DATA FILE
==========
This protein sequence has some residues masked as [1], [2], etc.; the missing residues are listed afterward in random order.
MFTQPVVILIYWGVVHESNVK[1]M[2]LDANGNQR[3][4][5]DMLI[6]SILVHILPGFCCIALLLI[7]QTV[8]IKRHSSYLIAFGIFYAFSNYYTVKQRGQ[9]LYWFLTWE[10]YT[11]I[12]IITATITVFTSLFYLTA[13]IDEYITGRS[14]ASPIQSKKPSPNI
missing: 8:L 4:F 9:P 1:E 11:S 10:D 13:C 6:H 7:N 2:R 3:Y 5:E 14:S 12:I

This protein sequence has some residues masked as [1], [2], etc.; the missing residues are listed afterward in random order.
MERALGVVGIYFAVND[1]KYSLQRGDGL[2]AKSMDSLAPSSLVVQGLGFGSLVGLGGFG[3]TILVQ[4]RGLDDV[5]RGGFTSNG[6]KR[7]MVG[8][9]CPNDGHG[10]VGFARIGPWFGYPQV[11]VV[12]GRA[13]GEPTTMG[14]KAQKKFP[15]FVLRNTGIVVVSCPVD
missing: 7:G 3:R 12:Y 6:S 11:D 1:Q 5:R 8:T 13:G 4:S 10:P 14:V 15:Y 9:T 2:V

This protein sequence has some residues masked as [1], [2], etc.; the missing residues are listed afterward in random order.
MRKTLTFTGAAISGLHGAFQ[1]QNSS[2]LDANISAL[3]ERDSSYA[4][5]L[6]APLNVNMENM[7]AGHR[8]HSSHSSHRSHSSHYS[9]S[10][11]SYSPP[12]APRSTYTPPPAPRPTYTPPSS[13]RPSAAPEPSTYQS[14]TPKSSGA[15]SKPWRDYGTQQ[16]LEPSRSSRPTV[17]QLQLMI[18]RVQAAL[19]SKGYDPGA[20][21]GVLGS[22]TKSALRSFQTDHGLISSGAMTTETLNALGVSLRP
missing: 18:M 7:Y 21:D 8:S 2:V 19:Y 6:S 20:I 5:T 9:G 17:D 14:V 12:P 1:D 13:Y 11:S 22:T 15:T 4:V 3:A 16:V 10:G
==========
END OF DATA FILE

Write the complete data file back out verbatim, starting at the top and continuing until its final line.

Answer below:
This protein sequence has some residues masked as [1], [2], etc.; the missing residues are listed afterward in random order.
MFTQPVVILIYWGVVHESNVK[1]M[2]LDANGNQR[3][4][5]DMLI[6]SILVHILPGFCCIALLLI[7]QTV[8]IKRHSSYLIAFGIFYAFSNYYTVKQRGQ[9]LYWFLTWE[10]YT[11]I[12]IITATITVFTSLFYLTA[13]IDEYITGRS[14]ASPIQSKKPSPNI
missing: 8:L 4:F 9:P 1:E 11:S 10:D 13:C 6:H 7:N 2:R 3:Y 5:E 14:S 12:I

This protein sequence has some residues masked as [1], [2], etc.; the missing residues are listed afterward in random order.
MERALGVVGIYFAVND[1]KYSLQRGDGL[2]AKSMDSLAPSSLVVQGLGFGSLVGLGGFG[3]TILVQ[4]RGLDDV[5]RGGFTSNG[6]KR[7]MVG[8][9]CPNDGHG[10]VGFARIGPWFGYPQV[11]VV[12]GRA[13]GEPTTMG[14]KAQKKFP[15]FVLRNTGIVVVSCPVD
missing: 7:G 3:R 12:Y 6:S 11:D 1:Q 5:R 8:T 13:G 4:S 10:P 14:V 15:Y 9:T 2:V

This protein sequence has some residues masked as [1], [2], etc.; the missing residues are listed afterward in random order.
MRKTLTFTGAAISGLHGAFQ[1]QNSS[2]LDANISAL[3]ERDSSYA[4][5]L[6]APLNVNMENM[7]AGHR[8]HSSHSSHRSHSSHYS[9]S[10][11]SYSPP[12]APRSTYTPPPAPRPTYTPPSS[13]RPSAAPEPSTYQS[14]TPKSSGA[15]SKPWRDYGTQQ[16]LEPSRSSRPTV[17]QLQLMI[18]RVQAAL[19]SKGYDPGA[20][21]GVLGS[22]TKSALRSFQTDHGLISSGAMTTETLNALGVSLRP
missing: 18:M 7:Y 21:D 8:S 2:V 19:Y 6:S 20:I 5:T 9:G 17:D 14:V 12:P 1:D 13:Y 11:S 22:T 15:T 4:V 3:A 16:V 10:G